The discovery of the recipe for porcelain was made when the alchemist Johann Friedrich Böttger, who had unsuccessfully been trying to make gold for Augustus the Strong, took on the work of the scientist Ehrenfried Walther von Tschirnhaus and discovered the final piece of the puzzle needed to make porcelain: that white kaolin must be used in place of red clay.

Augustus the Strong moved von Tschirnhaus’ laboratory to the Albrechtsburg Castle in Meissen and on 6 June 1710 established the ‘Royal Polish and Electoral Saxon Porcelain Manufactory’. The intention was that the secret would remain safe within the castle walls, but soon the recipe was being copied throughout Europe. To signify the exceptional quality of Meissen porcelain the Crossed Swords mark, taken from the arms of the Electorate of Saxony, was introduced.

The Japanese Palace, Dresden, Circa 1722-27.

By 1720 Augustus the Strong had built his ‘Japanese Palace’ to display his vast collection of Far Eastern and Meissen porcelain. The centrepiece, planned from 1730 onwards was a porcelain menagerie which was intended to house nearly 600 life-size animals and birds which had been ordered from Meissen. In the event the complexity of making lifesize three-dimensional animals led to technical delays and Augustus the Strong died in 1733 before all could be completed. The modeller for animal figures for the ‘Japanese Palace’ was Johann Joachim Kändler (1706–1775), a German sculptor whose works produced at Meissen would come to substantially change the porcelain industry. Kändler produced other animal sculpture, including one of Clara the rhinoceros, but following the death of Augustus the Strong and as his successor Augustus III had no interest in porcelain, control of the factory was given to the more commercially minded Count Heinrich von Brühl, and Meissen turned away from animal sculpture towards table services. Kändler created for von Brühl, ‘The Swan Service’ of tableware which is modelled in relief with swans and considered a masterpiece of porcelain art. It heralded a move to small decorative figures for which Kändler is best remembered. These figures which took inspiration from court life and were inspired by the Commedia dell’arte, extended to pastoral and mythological subjects, harlequins and the famous ‘Monkey Band’, and were imbued with the playful imagery of the rococo style and came to number over a thousand different items.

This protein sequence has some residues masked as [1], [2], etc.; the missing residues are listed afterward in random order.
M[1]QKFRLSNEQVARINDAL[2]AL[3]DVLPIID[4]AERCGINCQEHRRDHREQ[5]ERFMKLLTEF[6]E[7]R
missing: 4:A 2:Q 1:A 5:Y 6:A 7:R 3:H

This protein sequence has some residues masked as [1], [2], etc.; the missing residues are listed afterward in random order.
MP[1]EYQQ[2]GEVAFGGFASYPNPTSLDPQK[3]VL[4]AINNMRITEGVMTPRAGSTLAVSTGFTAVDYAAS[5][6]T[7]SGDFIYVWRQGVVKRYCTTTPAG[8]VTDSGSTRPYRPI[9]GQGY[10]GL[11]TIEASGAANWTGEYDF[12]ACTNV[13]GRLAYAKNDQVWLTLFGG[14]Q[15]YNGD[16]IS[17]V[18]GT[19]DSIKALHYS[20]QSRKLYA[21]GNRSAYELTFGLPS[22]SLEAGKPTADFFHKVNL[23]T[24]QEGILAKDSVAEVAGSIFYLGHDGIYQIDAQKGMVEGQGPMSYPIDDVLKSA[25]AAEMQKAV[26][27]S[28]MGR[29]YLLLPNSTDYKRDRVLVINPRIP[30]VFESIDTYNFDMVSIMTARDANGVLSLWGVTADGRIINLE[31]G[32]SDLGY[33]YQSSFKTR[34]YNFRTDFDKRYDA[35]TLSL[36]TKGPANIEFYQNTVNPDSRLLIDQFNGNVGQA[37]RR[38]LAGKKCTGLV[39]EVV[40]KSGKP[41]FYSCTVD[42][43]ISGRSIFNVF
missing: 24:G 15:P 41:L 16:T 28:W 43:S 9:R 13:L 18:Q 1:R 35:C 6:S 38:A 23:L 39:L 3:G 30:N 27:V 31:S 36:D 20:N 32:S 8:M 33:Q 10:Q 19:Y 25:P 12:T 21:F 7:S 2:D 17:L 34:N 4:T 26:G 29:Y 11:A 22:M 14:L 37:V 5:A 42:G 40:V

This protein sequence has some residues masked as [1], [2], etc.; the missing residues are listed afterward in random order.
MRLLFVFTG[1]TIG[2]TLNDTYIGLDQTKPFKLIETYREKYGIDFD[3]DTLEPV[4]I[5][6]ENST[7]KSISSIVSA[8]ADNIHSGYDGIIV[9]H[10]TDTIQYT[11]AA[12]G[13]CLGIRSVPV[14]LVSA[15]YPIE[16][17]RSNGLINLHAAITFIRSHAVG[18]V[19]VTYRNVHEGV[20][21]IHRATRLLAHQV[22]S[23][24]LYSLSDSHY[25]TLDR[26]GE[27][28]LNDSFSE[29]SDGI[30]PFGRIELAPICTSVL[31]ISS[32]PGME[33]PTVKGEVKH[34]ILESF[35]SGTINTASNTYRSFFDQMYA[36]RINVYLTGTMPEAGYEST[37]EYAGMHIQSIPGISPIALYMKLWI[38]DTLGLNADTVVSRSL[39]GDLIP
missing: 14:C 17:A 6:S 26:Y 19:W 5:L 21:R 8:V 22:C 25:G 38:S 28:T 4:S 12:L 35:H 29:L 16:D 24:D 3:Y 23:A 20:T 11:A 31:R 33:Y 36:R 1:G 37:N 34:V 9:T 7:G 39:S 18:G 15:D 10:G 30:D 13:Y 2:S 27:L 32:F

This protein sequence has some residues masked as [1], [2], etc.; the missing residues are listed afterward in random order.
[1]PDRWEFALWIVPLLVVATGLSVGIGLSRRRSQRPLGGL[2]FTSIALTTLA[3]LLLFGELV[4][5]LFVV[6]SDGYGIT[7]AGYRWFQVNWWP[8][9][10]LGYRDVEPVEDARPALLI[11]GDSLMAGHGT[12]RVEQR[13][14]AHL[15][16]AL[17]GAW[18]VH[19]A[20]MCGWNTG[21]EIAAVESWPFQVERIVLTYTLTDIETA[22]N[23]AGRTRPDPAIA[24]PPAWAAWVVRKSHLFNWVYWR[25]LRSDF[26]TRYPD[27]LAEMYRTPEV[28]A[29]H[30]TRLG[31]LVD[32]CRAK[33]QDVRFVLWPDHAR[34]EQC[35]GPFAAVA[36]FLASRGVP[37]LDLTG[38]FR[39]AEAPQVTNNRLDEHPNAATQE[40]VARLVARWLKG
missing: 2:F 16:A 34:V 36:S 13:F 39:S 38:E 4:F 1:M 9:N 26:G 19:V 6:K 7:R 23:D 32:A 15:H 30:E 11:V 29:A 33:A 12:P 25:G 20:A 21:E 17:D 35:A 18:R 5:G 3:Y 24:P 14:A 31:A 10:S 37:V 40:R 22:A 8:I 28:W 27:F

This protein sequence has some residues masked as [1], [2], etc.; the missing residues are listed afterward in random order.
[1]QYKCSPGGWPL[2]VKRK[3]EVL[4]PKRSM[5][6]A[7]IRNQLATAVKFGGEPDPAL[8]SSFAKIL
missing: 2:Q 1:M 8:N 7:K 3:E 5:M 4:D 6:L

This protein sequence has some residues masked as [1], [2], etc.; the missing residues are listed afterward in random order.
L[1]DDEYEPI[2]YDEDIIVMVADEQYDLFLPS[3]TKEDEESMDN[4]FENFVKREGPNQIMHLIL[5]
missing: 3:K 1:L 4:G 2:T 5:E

Meissen remained the dominant European porcelain factory until 1756 when Frederick the Great of Prussia attacked Saxony, launching the Seven Years War (1756-63). Dresden was occupied and the ensuing disruption at Meissen allowed other factories, notably Sèvres in France, to invade markets and create fashions. Kändler’s lifetime encompassed the three main 18th century styles: baroque, rococo and neoclassicism, and his death in 1775 marked the end of the great period at Meissen. Thereafter, Meissen adapted to the neoclassical style but never rivalled Sèvres in the elegance of its designs.